Since early in the twentieth century there has been a community of experimenters, and enthusiasts of the art, and skill of radio. This community, given the nature of radio, and the technologies which support it, rapidly grew world wide. Along with technical issues, organizational issues drove the community to organize itself. Naturally enough the organizational effort grew along national boundary's but also a world wide organization was created. In the USA the national organization is called the Amateur Radio Relay League or ARRL.
The ARRL was formed shortly after the US congress passed into law the Radio Act of 1912. There is a brief synopsis of amateur radio here on the ARRL web site.
Radio was once a primary means of mass communication, and most people were introduced to it via the ubiquitous "transistor radio" of the 60's and 70's. But it also allowed for the development of television. Both forms of media outlet use radio or rather electromagnetic radiation. Television uses one particular area of the electromagnetic or radio spectrum. FM radios in vehicles use another. Nowadays computers using "WiFi" use yet another area of the radio spectrum.
Although the radio spectrum is vast, covering tens of hertz (cycles per second ) up to infrared radiation (300 GHz...405 THz), there are practical limitations to how it can be used. Some limitations arise due to technology, others are simply due to the nature of electromagnetic radiation, and where it is used.
Much of the useful regions of the radio spectrum are allotted to commercial or governmental interests. The ranges of radio spectrum are called bands. Small sections of the spectrum have been either allotted to or are shared with amateur users. These allocations of radio spectrum are often referred to as the amateur bands.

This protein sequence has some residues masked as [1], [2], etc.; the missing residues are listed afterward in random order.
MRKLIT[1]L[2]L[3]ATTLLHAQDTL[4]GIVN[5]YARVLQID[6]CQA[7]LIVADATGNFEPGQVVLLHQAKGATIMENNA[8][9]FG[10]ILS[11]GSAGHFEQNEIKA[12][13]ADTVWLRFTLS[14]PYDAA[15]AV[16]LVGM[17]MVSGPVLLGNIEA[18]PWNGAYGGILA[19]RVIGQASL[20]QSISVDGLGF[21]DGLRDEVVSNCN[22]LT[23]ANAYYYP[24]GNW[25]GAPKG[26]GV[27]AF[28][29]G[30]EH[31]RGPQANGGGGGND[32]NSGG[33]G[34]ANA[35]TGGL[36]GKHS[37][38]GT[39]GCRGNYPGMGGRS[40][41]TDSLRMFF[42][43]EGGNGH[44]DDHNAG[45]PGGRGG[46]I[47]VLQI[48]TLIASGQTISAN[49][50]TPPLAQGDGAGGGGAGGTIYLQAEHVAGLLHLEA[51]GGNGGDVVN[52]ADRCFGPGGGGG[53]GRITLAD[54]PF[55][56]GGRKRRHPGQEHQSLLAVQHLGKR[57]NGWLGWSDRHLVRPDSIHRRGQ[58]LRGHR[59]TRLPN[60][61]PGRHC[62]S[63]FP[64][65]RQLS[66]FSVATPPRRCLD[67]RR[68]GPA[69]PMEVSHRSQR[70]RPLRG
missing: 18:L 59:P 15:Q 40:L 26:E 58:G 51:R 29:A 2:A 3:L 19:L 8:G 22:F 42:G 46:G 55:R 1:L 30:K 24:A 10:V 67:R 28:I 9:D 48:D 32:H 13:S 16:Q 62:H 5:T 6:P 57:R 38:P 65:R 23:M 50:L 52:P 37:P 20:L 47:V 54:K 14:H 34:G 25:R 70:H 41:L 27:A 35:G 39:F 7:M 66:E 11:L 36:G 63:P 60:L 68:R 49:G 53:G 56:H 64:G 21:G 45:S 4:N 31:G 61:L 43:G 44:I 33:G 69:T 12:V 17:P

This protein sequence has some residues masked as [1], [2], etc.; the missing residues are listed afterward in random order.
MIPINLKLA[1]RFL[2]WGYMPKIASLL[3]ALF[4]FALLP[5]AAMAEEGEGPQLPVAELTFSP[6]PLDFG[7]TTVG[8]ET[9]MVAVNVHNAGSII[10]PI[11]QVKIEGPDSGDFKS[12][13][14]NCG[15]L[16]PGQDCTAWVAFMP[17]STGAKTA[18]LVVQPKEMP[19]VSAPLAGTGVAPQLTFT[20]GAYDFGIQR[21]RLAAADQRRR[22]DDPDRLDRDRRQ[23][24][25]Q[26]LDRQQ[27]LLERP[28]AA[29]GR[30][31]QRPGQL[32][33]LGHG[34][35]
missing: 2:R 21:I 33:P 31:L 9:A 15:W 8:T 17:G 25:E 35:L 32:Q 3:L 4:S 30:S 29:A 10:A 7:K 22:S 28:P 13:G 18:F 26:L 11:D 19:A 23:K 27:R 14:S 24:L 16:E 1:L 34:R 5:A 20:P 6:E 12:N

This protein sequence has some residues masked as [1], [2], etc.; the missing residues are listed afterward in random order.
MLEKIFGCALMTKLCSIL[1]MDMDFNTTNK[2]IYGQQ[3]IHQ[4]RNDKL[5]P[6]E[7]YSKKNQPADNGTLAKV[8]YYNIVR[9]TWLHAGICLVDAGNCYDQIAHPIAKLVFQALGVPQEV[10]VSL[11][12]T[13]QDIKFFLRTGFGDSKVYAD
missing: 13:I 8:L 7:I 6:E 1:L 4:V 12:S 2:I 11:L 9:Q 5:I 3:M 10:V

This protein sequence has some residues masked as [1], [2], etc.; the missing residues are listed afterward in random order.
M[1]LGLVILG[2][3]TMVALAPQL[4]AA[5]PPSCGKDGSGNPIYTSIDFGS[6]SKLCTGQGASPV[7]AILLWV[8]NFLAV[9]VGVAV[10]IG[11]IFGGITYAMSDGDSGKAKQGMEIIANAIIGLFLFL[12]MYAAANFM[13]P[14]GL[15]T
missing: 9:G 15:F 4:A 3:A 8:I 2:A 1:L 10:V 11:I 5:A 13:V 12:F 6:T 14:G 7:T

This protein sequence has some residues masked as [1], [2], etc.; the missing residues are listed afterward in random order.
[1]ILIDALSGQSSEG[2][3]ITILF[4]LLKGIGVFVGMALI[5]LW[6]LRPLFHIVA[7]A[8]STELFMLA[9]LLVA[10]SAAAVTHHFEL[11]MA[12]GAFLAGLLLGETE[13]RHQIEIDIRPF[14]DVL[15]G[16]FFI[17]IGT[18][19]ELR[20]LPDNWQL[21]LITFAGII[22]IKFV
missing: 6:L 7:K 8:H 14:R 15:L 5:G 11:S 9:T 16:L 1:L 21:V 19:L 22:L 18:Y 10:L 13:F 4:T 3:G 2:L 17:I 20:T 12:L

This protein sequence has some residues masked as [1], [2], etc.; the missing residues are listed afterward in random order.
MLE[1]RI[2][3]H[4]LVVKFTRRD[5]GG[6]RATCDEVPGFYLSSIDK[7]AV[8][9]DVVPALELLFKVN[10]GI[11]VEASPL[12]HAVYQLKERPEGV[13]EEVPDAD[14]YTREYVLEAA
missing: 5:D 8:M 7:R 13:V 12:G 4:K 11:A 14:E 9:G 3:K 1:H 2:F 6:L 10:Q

For many years I worked for a research unit called LASST at the University of Maine. In 1997, with some prodding by a colleague, I got my amateur radio license. Although I had known about amateur radio since I was a kid, it wasn't until I was in my mid thirties that I did anything about it.
I had a brush with amateur radio as an undergrad at U. Maine in the early 1980's. I met a non traditional student who, among other things, had a stint repairing televisions. He had his amateur radio "ticket". At the time the licensing structure of the amateur service, regulated by the FCC, was quite a bit different than it is today. To get started in amateur radio then, one had to learn the International Morse code (Morse code - wikipedia, Morse code-ARRL, FISTS). There is a good treatise on Morse code by N0HFF available here. It is part history, and part tutorial.
In the 70's and 80's an entry level amateur radio license required, among other things, Morse code copying proficiency of 5 WPM (Words Per Minute) minimum. While I was interested in the hardware of radio, I never got myself to work with the code enough to pass a 5 WPM FCC test. I was also goofing off too much as an undergrad to focus on anything, so amateur radio once again got put on the back burner until 1997.
An entry level amateur radio license in 1997 no longer required 5 WPM Morse code proficiency, so that finally got the door opened for me. Once licensed, my colleague - who knows everyone at U. Maine - and I asked around about the University of Maine Amateur Radio Club (UMARC).
We found the University of Maine Amateur Radio Club's 2m duplexer stuffed into a corner of a departed faculty member's office/lab. Also in our travels we discovered a Dentron MLA-2500 HF (High Frequency) band power amp, collecting dust on the shelf of the EE department's equipment room.
We attempted a bit of a rebuild of the duplexer, and tuned it up, although it remained a bit unstable. It needed another rebuild a few years later by some other dedicated UMARC members.
In the US, the amateur bands span several of the standard band classifications:
There are many satellites which support amateur radio activities. Such satellites are called OSCAR satellites.
On again, off again, restoration of a Hallicrafters SX-42 is covered here.
My ongoing work on a 2m J-pole is here.
The Dentron MLA-2500 RF power amp blew out one of its RFC's (Radio Frequency Choke). That repair is covered here.
The HF rig that feeds the Dentron MLA-2500 is a Ten-Tec Inc. Corsair 560 which also needed some TLC.
Rigs (radios) I use, from time to time...